Good Morning, CS! What a lovely comment. (and may I say, undeserved? I am (as always) struggling with what poetry means….)

    I am taking some hints from one of my favorite poets, now dead, William Stafford: he was a poet from the Midwest, wrote just about everything that crossed his line of vision or mind. There was a naturalism to his verse that just grabs me. So much of our poetry, or what I read on different sites, is so bound up in ego, pretentious, etc…and that is exhausting after a while. LOL!
    That hammock in the poem and the backyard started swinging by itself, a bit startling, so imagination takes over.

    It all started with the moon: you know, when the moon is so pale in the morning sky, still there, taking its exit, basically fading like the Cheshire Cat? LOL! Well, faced with that and the raucous bird song, you can’t but write a poem.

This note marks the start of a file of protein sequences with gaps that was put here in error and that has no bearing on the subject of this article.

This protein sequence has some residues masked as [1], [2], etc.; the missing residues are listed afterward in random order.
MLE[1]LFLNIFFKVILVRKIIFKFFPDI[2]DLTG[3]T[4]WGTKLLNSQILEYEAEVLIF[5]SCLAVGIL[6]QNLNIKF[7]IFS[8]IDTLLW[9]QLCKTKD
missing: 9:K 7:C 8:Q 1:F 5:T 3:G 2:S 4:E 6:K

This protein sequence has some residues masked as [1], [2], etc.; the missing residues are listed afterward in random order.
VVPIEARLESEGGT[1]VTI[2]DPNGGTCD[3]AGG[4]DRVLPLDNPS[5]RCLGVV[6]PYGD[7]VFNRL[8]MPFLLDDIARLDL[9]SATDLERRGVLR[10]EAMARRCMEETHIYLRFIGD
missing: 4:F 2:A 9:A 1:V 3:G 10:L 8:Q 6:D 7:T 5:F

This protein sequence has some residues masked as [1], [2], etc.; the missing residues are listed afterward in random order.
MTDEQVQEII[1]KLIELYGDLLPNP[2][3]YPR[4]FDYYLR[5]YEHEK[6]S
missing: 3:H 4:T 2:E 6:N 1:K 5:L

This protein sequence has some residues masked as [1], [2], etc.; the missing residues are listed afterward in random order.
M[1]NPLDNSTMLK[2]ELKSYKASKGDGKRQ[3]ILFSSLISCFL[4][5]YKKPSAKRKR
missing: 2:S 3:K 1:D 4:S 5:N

Thank you, CS, for reading and your comment, but most of all, for being on this green Earth.

    Love, Jane


  5. Yousei Hime Says:

    Lots of nice comments. 🙂 I’ll add my penny. I adore that last line. Btw, did you catch the revision on my Tea Garden Path poem? Would love your feedback when you have time.

    NOTE: I received a couple of emails about this reader. People thought she was rude and self-serving, and attempting to use this blog to get readers over to hers. Well, I’ve known this person for a few years, and I did read her poem and did offer a crit. I think the problem is that so many poets, writers haven’t a clue about poetry criticism. They avoid it like the plague, learning anything about it. It is so much easier to hit that ‘like’ button, but that doesn’t mean squat in the real world. I’ve had people defend this behavior, and what is disturbing to me is most of them are head-knockers in online poetry groups.